# Homework Help: Double integration when switching to polar coordinates

1. Nov 27, 2012

### Colts

1. The problem statement, all variables and given/known data
Take the double integration of
http://webwork.usi.edu/webwork2_files/tmp/equations/08/1294e87299342c0ccfe2f8a97055da1.png
when f(x)=sqrt(4x-x^2)

2. Relevant equations
x=rcos(theta)
y=rsin(theta)

3. The attempt at a solution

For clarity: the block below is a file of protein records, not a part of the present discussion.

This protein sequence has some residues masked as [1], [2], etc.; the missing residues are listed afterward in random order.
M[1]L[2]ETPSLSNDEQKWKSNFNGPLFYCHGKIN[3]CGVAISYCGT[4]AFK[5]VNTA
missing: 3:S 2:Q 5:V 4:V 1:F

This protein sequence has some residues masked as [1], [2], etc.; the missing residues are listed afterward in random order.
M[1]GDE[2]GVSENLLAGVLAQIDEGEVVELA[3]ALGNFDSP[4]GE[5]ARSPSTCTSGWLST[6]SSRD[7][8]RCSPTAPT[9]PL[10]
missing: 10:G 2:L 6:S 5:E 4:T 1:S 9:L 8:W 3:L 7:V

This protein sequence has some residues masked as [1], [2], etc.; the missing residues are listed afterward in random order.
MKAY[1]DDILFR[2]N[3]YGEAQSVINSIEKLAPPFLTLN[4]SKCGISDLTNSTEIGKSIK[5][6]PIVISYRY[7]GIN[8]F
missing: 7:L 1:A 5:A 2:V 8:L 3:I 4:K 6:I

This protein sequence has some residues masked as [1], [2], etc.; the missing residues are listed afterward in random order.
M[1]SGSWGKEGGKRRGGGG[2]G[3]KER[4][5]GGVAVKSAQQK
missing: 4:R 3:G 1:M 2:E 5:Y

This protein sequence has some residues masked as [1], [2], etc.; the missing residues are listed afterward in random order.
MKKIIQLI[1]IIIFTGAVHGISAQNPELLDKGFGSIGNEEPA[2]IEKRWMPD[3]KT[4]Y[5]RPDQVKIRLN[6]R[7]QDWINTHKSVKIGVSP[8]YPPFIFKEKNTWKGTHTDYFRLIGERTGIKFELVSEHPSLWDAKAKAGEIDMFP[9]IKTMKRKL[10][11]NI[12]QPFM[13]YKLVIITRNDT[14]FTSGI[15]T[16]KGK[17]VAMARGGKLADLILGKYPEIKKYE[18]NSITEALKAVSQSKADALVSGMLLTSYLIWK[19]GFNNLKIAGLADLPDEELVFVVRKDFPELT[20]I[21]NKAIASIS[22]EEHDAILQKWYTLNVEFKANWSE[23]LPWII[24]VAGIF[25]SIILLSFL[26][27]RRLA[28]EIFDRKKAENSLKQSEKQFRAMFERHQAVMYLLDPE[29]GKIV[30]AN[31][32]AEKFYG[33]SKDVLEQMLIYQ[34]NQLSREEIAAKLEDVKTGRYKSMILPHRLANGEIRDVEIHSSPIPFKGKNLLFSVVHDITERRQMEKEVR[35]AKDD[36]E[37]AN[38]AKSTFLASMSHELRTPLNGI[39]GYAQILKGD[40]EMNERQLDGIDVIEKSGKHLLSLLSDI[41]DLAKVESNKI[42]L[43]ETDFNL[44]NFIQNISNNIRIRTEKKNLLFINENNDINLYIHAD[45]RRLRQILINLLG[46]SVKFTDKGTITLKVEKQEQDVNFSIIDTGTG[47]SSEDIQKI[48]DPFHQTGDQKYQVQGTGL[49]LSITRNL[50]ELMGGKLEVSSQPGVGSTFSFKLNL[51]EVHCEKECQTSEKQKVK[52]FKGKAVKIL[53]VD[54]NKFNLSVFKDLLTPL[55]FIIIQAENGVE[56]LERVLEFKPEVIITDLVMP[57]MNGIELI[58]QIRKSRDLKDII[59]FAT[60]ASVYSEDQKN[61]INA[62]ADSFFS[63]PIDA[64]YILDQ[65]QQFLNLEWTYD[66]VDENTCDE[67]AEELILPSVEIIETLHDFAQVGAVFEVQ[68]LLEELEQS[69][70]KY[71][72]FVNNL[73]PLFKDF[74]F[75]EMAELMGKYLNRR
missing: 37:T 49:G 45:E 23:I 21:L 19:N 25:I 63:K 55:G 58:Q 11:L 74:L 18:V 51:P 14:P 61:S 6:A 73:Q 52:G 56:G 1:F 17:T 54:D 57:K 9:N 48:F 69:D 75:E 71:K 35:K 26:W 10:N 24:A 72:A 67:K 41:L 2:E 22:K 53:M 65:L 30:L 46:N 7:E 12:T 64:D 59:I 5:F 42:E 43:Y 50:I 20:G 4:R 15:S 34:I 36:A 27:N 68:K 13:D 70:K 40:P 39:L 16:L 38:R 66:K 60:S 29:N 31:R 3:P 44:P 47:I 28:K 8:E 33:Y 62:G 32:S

I know I plug in the r*cos(theta) and r*sin(theta) for the x and y in the equation I am integrating, but other than that i can't remember how to switch the limits about which I integrate. After I substitute and simplify I get double integral of 1 dr dtheta. How do I change the limits of the integration to polar?

2. Nov 27, 2012

### SammyS

Staff Emeritus
Sketch the region to be integrated over.

Write the boundary as r equal to some function of θ, r = g(θ) .

The element of area in polar coordinates is r∙dr∙dθ .